The play The Hooligan and the Lady, a dramatised biography of feminist jiujitsu pioneer Florence “Flossie” Le Mar, was a hit at the 2011 New Zealand Fringe Festival.

2012

Emelyne Godfrey’s book Femininity, Crime and Self-Defence in Victorian Literature and Society: From Dagger-Fans to Suffragettes devotes a full chapter to the Bodyguard, Edith Garrud and Edwardian jiujitsu.

Anne Bertram’s play The Good Fight, performed by Theatre Unbound, explores the social and political pressures that led the WSPU to create the Bodyguard team.

Click here to listen to reporter Julian Bedford’s interview with Tony Wolf for the BBC World Service radio programme, concerning the Suffragette Bodyguards.

2013

 

The BBC documentary Everybody Was Kung-fu Fighting: A History of the Martial Arts in Great Britain (2013) showcases the Suffragette Amazons, featuring an excerpt from The Year of the Bodyguard and interviews with Emelyne Godfrey and Tony Wolf.

2014

Icon Films produces this mini-documentary on the life and times of jujitsuffragette trainer Edith Garrud, hosted by Honor Blackman and featuring an interview with Emelyne Godfrey.

2015

Suffrajitsu Book 1 cover

The graphic novel Suffrajitsu, written by Tony Wolf with art by João Vieira, is published via Amazon’s Jet City Comics imprint.

The mystery novel Move your Blooming Corpse, featuring Eliza Doolittle and Professor Henry Higgins as detectives in Edwardian London, also includes Edith Garrud and the suffragette Bodyguard team.

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An interview with Emelyne Godfrey on women’s self-defence during the “long 19th century”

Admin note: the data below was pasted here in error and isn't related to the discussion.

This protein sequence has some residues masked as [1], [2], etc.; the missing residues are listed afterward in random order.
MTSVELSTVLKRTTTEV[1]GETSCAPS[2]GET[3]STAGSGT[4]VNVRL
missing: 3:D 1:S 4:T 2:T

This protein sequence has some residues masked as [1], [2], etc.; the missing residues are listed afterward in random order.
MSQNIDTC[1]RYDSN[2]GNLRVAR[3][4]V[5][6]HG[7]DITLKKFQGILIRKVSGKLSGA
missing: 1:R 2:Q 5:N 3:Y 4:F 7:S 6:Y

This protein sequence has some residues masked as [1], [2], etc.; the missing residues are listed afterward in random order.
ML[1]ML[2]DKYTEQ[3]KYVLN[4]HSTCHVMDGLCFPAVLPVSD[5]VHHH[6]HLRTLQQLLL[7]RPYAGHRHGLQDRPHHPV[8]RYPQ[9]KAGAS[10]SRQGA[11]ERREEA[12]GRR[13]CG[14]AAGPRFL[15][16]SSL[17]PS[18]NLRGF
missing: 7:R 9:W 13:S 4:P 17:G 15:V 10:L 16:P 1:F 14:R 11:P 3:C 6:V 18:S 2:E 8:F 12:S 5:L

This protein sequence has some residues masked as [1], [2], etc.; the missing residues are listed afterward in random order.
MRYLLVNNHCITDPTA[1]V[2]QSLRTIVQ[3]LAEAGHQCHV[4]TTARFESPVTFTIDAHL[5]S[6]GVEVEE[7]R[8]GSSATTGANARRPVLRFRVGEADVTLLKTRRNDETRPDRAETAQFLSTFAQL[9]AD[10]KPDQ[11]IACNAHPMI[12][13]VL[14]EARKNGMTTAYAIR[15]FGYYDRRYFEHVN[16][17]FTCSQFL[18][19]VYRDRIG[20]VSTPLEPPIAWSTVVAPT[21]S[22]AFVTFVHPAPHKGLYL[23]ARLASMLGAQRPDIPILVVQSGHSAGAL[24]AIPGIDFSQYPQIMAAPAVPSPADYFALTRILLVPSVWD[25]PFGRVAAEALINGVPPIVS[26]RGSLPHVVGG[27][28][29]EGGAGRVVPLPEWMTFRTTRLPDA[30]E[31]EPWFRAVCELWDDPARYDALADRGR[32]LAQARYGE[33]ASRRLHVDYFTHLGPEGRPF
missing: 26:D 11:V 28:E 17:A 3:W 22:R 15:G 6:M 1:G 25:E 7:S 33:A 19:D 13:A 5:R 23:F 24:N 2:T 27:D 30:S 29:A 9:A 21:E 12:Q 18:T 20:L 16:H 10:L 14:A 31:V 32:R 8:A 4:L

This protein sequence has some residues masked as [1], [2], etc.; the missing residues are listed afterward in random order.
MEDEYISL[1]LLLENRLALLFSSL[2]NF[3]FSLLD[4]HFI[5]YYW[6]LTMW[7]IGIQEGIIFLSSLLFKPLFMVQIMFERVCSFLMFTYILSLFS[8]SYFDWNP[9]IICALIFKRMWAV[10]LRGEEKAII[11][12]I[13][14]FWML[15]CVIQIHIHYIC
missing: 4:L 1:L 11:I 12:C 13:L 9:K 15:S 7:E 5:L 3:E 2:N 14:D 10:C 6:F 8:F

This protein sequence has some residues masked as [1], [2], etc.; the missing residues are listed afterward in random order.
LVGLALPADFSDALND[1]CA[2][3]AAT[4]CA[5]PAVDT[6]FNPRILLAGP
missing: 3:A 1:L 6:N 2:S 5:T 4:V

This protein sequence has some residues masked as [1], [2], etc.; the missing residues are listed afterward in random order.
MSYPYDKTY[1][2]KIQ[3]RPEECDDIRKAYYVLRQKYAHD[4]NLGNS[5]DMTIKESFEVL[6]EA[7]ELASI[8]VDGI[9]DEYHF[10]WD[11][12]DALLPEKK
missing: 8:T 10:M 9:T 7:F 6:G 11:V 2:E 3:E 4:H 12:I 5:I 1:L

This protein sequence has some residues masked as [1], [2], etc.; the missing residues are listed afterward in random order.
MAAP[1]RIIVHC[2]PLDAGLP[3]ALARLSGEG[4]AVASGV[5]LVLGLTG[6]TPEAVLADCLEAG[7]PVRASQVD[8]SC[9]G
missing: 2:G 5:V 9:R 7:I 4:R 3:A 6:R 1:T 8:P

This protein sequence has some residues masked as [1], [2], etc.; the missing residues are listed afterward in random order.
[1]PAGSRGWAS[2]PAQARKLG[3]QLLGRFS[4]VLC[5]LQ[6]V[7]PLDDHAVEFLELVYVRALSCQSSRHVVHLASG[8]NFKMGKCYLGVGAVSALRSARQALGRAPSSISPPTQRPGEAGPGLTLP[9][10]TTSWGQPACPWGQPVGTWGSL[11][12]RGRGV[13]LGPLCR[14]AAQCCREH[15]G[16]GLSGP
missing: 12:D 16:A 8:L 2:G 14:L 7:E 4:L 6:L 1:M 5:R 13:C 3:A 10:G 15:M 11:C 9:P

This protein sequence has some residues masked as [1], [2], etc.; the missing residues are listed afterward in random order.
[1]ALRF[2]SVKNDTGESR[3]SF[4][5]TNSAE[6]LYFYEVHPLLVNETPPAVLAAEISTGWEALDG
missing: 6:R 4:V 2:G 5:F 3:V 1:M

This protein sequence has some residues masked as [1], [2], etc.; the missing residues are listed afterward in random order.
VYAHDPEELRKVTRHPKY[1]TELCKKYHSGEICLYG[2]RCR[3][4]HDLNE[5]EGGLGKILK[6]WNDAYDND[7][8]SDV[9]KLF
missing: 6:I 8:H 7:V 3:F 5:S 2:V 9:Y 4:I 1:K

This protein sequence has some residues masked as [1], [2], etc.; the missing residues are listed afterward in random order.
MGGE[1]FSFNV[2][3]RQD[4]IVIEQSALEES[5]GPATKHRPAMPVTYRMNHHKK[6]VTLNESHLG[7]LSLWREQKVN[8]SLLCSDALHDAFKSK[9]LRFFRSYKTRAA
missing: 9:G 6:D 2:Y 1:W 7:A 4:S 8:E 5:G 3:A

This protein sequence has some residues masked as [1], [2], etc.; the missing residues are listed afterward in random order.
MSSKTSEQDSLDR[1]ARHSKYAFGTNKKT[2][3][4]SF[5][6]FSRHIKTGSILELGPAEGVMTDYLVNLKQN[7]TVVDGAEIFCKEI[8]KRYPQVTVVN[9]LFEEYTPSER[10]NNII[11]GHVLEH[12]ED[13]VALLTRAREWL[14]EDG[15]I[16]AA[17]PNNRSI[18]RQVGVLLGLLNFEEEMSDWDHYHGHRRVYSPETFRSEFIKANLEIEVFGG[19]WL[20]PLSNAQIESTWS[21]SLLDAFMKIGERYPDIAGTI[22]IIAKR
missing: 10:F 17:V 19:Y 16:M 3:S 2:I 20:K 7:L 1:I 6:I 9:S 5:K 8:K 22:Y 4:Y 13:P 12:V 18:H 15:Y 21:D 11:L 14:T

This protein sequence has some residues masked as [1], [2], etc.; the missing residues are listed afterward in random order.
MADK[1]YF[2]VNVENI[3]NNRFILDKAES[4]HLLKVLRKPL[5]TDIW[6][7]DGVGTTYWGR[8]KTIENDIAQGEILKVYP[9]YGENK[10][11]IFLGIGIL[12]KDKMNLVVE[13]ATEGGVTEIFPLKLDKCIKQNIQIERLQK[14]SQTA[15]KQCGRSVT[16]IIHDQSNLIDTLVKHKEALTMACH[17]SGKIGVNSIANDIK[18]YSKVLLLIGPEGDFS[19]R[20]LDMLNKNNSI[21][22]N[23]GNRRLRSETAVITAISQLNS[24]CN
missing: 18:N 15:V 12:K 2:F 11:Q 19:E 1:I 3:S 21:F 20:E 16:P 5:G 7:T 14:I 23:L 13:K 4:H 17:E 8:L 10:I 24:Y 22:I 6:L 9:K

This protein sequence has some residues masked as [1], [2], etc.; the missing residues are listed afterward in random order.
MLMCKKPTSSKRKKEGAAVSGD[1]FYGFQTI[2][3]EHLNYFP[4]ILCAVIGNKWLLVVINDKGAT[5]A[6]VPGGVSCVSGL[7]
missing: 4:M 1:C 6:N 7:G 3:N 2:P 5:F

Emelyne Godfrey is the author of Masculinity, Crime and Self-Defence in Victorian Literature and its sister volume, Femininity, Crime and Self-Defence in Victorian Literature and Society.

Q – Emy, can you describe how the new book fits in to your ongoing research on the topic of self defence during the “long Victorian era”?

A – It was effectively the third chapter of my PhD on Victorians and self-defence (which focused on H. G. Wells’ Ann Veronica and women’s self-defence and martial arts in Edwardian literature) but as I started researching for this book, I found so much new material so it felt as if I was starting the research from scratch. Writing it took somewhat longer than expected!

Q – What were your motivations for writing on this topic?  In particular, how did the new book come about?

A – The books were ultimately the result of my mother’s suggestion a number of years ago that I go on a self-defence course which she had seen advertised on TV. At the time, I was a student at Birkbeck College, London, doing the MA in Victorian Studies and was casting about in my mind for a topic for a PhD and was reading about the Ripper murders when it occurred to me to ask how men and women defended themselves during this time. Alongside that, I learned from speaking to women after the self-defence course was that concepts of safety as they relate to feminism were so subjective.

Q – In what way?